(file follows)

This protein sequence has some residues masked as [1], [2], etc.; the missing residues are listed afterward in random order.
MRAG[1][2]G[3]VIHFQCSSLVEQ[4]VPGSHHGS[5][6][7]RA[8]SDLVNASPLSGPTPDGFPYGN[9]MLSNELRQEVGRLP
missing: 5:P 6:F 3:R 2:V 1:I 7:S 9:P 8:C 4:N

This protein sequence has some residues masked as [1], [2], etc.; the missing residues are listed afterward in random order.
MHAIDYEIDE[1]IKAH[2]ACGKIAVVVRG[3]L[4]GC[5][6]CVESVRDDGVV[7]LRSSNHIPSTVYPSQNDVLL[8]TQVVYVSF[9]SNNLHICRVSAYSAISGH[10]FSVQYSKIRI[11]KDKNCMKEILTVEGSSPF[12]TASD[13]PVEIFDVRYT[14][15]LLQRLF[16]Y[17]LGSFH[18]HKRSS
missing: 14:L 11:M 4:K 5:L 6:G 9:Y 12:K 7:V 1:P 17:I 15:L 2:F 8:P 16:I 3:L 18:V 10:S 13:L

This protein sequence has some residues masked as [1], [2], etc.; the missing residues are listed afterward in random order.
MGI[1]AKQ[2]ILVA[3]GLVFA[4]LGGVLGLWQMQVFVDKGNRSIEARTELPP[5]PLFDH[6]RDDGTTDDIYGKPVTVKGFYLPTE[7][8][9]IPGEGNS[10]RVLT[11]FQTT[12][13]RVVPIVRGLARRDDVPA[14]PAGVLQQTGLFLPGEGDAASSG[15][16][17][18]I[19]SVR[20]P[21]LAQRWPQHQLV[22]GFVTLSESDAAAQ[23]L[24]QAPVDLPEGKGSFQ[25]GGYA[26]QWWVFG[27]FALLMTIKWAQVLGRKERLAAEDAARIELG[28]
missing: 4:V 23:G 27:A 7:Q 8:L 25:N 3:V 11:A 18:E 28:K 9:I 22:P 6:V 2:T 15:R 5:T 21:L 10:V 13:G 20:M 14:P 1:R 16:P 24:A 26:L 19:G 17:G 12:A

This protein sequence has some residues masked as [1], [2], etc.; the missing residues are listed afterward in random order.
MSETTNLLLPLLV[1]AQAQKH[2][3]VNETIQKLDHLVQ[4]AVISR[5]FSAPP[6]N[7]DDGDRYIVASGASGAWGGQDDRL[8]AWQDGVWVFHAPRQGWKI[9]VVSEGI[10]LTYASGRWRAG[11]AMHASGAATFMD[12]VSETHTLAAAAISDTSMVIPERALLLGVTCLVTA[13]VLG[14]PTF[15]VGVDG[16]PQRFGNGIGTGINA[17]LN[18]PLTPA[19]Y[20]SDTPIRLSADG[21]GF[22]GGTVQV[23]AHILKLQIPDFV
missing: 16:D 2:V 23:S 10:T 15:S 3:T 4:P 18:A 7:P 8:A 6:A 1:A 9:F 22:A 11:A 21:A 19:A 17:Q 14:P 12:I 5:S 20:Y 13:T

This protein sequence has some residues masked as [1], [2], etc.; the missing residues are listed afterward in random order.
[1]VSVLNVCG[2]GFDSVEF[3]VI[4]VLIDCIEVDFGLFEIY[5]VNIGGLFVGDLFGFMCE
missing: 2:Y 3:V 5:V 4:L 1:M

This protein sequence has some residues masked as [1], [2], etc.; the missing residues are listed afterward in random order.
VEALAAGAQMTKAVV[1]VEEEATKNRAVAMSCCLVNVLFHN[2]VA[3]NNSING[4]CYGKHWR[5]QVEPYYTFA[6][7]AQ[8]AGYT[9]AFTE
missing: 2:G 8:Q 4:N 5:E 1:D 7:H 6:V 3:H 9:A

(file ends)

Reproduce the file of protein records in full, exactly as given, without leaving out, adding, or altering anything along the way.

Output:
This protein sequence has some residues masked as [1], [2], etc.; the missing residues are listed afterward in random order.
MRAG[1][2]G[3]VIHFQCSSLVEQ[4]VPGSHHGS[5][6][7]RA[8]SDLVNASPLSGPTPDGFPYGN[9]MLSNELRQEVGRLP
missing: 5:P 6:F 3:R 2:V 1:I 7:S 9:P 8:C 4:N

This protein sequence has some residues masked as [1], [2], etc.; the missing residues are listed afterward in random order.
MHAIDYEIDE[1]IKAH[2]ACGKIAVVVRG[3]L[4]GC[5][6]CVESVRDDGVV[7]LRSSNHIPSTVYPSQNDVLL[8]TQVVYVSF[9]SNNLHICRVSAYSAISGH[10]FSVQYSKIRI[11]KDKNCMKEILTVEGSSPF[12]TASD[13]PVEIFDVRYT[14][15]LLQRLF[16]Y[17]LGSFH[18]HKRSS
missing: 14:L 11:M 4:K 5:L 6:G 9:Y 12:K 7:V 1:P 17:I 15:L 2:F 8:P 16:I 3:L 18:V 10:S 13:L

This protein sequence has some residues masked as [1], [2], etc.; the missing residues are listed afterward in random order.
MGI[1]AKQ[2]ILVA[3]GLVFA[4]LGGVLGLWQMQVFVDKGNRSIEARTELPP[5]PLFDH[6]RDDGTTDDIYGKPVTVKGFYLPTE[7][8][9]IPGEGNS[10]RVLT[11]FQTT[12][13]RVVPIVRGLARRDDVPA[14]PAGVLQQTGLFLPGEGDAASSG[15][16][17][18]I[19]SVR[20]P[21]LAQRWPQHQLV[22]GFVTLSESDAAAQ[23]L[24]QAPVDLPEGKGSFQ[25]GGYA[26]QWWVFG[27]FALLMTIKWAQVLGRKERLAAEDAARIELG[28]
missing: 4:V 23:G 27:A 7:Q 8:L 25:N 3:V 11:A 18:E 28:K 9:I 22:P 6:V 2:T 15:R 5:T 21:L 10:V 13:G 20:M 14:P 1:R 16:P 24:A 26:L 19:G 17:G 12:A

This protein sequence has some residues masked as [1], [2], etc.; the missing residues are listed afterward in random order.
MSETTNLLLPLLV[1]AQAQKH[2][3]VNETIQKLDHLVQ[4]AVISR[5]FSAPP[6]N[7]DDGDRYIVASGASGAWGGQDDRL[8]AWQDGVWVFHAPRQGWKI[9]VVSEGI[10]LTYASGRWRAG[11]AMHASGAATFMD[12]VSETHTLAAAAISDTSMVIPERALLLGVTCLVTA[13]VLG[14]PTF[15]VGVDG[16]PQRFGNGIGTGINA[17]LN[18]PLTPA[19]Y[20]SDTPIRLSADG[21]GF[22]GGTVQV[23]AHILKLQIPDFV
missing: 16:D 2:V 23:S 10:T 15:S 3:T 4:P 18:A 7:P 8:A 6:A 1:A 9:F 22:A 11:A 21:A 19:A 17:Q 14:P 12:I 5:S 20:Y 13:T

This protein sequence has some residues masked as [1], [2], etc.; the missing residues are listed afterward in random order.
[1]VSVLNVCG[2]GFDSVEF[3]VI[4]VLIDCIEVDFGLFEIY[5]VNIGGLFVGDLFGFMCE
missing: 2:Y 3:V 5:V 4:L 1:M

This protein sequence has some residues masked as [1], [2], etc.; the missing residues are listed afterward in random order.
VEALAAGAQMTKAVV[1]VEEEATKNRAVAMSCCLVNVLFHN[2]VA[3]NNSING[4]CYGKHWR[5]QVEPYYTFA[6][7]AQ[8]AGYT[9]AFTE
missing: 2:G 8:Q 4:N 5:E 1:D 7:H 6:V 3:H 9:A